Equestrian portrait of Amar Singh II (r. 1698-1710) riding the horse Gira Baj

Historical period(s)
ca. 1697
Udaipur school
Opaque watercolor and gold on paper
H x W (painting): 26 × 20.2 cm (10 1/4 × 7 15/16 in) H x W (overall (added)): 32 × 26.7 cm (12 5/8 × 10 1/2 in)
India, Rajasthan state, Udaipur
Credit Line
Purchase and partial gift from the Catherine and Ralph Benkaim Collection — funds provided by the Friends of the Freer and Sackler Galleries
Arthur M. Sackler Gallery
Accession Number
On View Location
Currently not on view


horse, India, portrait, raja, Ralph and Catherine Benkaim collection

To 2011
Estate of Mr. Howell, U.K. [1]

Sale, London, Bonhams, Islamic and Indian Art, January 19, 2011, lot. 354: “Maharana Amar Singh (reg. 1698-1710) riding with an entourage of attendants on foot”

Shawn Ghassemi, San Francisco, California, purchased at auction “Islamic and Indian Art,” Bonhams, London, January 19, 2011, lot no. 354, “Maharana Amar Singh (reg. 1698-1710) riding with an entourage of attendants on foot”

From 2011 to 2018
Catherine Glynn Benkaim, Beverly Hills, California, exchanged painting with Shawn Ghassemi in May 2011 [2]

From 2018
Arthur M. Sackler Gallery, partial gift and purchase from Catherine Glynn Benkaim [3]


[1] The painting was sold at Bonhams, London as the Estate of Mr. Howell of the United Kingdom. His son of the name consigned the painting to Bonhams.

[2] Catherine Glynn Benkaim exchanged her Kishangarh Radha and Krishna painting for this work from Shawn Ghassemi in May 2011.

[3] See Acquisition Consideration Form, object file, Collections Management Office.

Previous Owner(s) and Custodian(s)

Mr. Howell English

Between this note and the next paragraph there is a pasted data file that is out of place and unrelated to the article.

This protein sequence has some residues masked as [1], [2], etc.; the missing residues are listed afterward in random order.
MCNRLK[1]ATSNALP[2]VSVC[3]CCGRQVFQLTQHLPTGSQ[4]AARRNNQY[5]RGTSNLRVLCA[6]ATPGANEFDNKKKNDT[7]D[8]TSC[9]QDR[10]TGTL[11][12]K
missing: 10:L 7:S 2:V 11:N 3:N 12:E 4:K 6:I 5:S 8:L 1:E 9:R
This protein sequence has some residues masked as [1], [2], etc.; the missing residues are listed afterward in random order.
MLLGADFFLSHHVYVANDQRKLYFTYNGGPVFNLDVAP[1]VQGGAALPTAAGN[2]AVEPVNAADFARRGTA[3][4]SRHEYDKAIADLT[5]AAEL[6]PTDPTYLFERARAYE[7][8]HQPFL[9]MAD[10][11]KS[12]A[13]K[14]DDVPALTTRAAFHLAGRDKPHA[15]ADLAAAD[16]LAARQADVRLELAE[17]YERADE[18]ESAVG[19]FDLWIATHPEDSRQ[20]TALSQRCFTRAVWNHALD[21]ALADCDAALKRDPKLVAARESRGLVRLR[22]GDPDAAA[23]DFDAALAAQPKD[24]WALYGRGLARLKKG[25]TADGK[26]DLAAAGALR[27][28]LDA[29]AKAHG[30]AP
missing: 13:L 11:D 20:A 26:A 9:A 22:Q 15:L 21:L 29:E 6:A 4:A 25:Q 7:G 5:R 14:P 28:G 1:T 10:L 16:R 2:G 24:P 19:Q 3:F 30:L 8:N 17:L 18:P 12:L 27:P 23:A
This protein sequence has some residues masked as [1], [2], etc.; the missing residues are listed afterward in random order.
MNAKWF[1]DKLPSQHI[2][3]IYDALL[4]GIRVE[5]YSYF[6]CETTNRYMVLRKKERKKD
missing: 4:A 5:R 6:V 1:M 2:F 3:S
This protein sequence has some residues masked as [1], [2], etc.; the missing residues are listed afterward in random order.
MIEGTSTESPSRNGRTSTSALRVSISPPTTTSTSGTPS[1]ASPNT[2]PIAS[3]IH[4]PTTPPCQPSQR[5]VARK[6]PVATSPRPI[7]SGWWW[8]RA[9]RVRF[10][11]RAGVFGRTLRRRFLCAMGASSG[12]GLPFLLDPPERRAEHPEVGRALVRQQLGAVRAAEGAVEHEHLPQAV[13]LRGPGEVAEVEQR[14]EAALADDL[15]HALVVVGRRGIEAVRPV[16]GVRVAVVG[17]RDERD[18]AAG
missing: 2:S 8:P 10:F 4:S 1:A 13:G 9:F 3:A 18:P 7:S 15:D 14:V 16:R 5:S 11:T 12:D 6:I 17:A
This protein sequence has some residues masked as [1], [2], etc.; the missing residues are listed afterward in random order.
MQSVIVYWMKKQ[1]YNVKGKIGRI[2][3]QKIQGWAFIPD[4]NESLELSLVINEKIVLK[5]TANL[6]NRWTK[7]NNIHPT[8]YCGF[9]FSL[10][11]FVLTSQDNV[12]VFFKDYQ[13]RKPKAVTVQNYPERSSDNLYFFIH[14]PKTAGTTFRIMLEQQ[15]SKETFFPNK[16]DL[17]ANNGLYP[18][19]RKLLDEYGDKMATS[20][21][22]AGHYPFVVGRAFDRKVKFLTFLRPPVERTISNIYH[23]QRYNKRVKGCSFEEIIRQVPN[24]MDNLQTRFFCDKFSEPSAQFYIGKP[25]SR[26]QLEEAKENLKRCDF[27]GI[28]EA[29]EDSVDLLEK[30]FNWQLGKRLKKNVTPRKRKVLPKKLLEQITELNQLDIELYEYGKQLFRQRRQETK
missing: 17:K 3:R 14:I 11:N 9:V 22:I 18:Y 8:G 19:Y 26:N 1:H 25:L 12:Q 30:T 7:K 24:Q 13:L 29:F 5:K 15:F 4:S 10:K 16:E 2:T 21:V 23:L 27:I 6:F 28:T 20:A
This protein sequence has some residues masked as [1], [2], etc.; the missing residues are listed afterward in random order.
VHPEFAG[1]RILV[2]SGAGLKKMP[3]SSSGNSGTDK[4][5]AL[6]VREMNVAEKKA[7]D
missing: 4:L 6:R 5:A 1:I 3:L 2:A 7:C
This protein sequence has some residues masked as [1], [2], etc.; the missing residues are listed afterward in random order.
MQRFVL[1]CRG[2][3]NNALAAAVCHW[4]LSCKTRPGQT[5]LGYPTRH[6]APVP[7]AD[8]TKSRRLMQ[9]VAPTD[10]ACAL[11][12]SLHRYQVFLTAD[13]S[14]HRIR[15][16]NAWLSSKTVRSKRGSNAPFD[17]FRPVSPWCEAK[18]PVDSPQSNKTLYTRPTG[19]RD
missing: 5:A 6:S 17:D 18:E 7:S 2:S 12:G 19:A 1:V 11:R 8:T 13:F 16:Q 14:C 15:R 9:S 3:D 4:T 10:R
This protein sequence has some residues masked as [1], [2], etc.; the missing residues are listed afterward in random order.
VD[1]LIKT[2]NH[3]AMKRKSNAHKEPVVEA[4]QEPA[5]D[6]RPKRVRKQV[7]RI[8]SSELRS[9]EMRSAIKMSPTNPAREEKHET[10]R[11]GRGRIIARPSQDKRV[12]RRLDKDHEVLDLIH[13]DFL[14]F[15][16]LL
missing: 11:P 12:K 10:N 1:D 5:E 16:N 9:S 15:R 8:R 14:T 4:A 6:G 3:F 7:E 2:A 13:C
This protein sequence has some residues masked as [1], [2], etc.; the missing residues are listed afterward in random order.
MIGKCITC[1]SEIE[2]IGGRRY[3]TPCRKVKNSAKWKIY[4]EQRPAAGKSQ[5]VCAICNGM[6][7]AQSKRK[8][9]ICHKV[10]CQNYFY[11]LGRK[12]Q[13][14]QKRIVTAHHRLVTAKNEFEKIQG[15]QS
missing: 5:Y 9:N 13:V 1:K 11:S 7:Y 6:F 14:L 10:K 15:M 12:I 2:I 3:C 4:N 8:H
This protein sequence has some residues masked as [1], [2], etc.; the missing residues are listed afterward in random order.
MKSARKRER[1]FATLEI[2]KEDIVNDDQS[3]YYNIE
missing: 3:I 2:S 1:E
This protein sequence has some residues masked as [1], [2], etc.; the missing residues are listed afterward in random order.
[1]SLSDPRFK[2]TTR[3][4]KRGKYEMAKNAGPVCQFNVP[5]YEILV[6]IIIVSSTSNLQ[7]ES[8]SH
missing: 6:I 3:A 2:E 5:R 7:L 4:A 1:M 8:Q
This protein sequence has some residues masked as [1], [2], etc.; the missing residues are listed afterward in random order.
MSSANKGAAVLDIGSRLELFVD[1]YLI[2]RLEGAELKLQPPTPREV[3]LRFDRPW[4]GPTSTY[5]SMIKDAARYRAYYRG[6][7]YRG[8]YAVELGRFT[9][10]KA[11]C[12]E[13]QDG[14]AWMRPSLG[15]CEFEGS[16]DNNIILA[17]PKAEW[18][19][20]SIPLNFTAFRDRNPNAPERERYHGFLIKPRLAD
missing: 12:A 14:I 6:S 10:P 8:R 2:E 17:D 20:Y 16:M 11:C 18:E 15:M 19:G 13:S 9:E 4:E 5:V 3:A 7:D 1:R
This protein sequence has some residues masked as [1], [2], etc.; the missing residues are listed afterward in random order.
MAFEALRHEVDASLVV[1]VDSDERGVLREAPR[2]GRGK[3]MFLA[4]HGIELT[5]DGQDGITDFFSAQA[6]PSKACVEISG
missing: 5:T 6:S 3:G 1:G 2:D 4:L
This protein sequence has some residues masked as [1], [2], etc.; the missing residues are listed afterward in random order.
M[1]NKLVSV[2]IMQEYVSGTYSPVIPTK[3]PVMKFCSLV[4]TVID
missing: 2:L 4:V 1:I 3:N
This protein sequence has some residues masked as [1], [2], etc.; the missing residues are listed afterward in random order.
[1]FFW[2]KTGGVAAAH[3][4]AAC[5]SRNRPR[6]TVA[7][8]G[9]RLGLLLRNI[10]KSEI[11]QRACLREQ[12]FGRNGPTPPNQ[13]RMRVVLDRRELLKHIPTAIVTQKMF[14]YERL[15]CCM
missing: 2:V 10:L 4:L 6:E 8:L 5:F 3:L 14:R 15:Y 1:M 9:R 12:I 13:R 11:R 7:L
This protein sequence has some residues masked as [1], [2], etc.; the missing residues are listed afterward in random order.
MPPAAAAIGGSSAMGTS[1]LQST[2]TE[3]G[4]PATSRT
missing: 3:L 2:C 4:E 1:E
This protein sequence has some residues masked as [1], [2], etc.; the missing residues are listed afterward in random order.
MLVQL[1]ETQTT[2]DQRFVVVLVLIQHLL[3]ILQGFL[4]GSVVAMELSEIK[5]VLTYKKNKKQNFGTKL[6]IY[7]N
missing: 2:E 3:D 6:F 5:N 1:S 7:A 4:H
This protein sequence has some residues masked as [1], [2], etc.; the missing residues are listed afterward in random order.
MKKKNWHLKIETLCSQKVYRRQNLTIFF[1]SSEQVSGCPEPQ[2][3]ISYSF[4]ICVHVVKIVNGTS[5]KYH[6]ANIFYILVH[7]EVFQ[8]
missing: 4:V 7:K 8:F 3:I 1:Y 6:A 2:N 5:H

Estate of Mr. Howell
Shariar M. Ghassemi
Catherine Glynn Benkaim


Recto: Ghodi Girad Baj Pokhar Singhji
Mare Girad Raj [received from?] Pokhar Singh ji

Verso (top center): (Jotdan) 24/32; ki(mat) 4 rupee
Merwar Inventory no. 24/32; value 4 rupees
(bottom right corner)


In early modern north India, horses were invaluable in battle, and thus played a central role in the culture of the Kshatriya warriors who ruled and protected the kingdoms of Rajasthan. By the late seventeenth century, royal portraiture was on its way to becoming the primary genre of Rajput painting, and equestrian portraits were a key mode for representing the prowess and territorial control of kings. In this painting, a ruler of Mewar, haloed and wearing a gold jama, proceeds across a sage green ground on a favorite chestnut steed. The portrait depicts either Rana Raj Singh I (r. 1652-80) or his successor Rana Jai Singh I (r. 1680-98) of Mewar. However, it relates more closely to equestrian portraits of Raj Singh that bear the name of horse and ruler in inscriptions.

Collection Area(s)
South Asian and Himalayan Art
SI Usage Statement

Usage Conditions Apply

There are restrictions for re-using this image. For more information, visit the Smithsonian's Terms of Use page.

The information presented on this website may be revised and updated at any time as ongoing research progresses or as otherwise warranted. Pending any such revisions and updates, information on this site may be incomplete or inaccurate or may contain typographical errors. Neither the Smithsonian nor its regents, officers, employees, or agents make any representations about the accuracy, reliability, completeness, or timeliness of the information on the site. Use this site and the information provided on it subject to your own judgment. The Freer Gallery of Art and Arthur M. Sackler Gallery welcome information that would augment or clarify the ownership history of objects in their collections.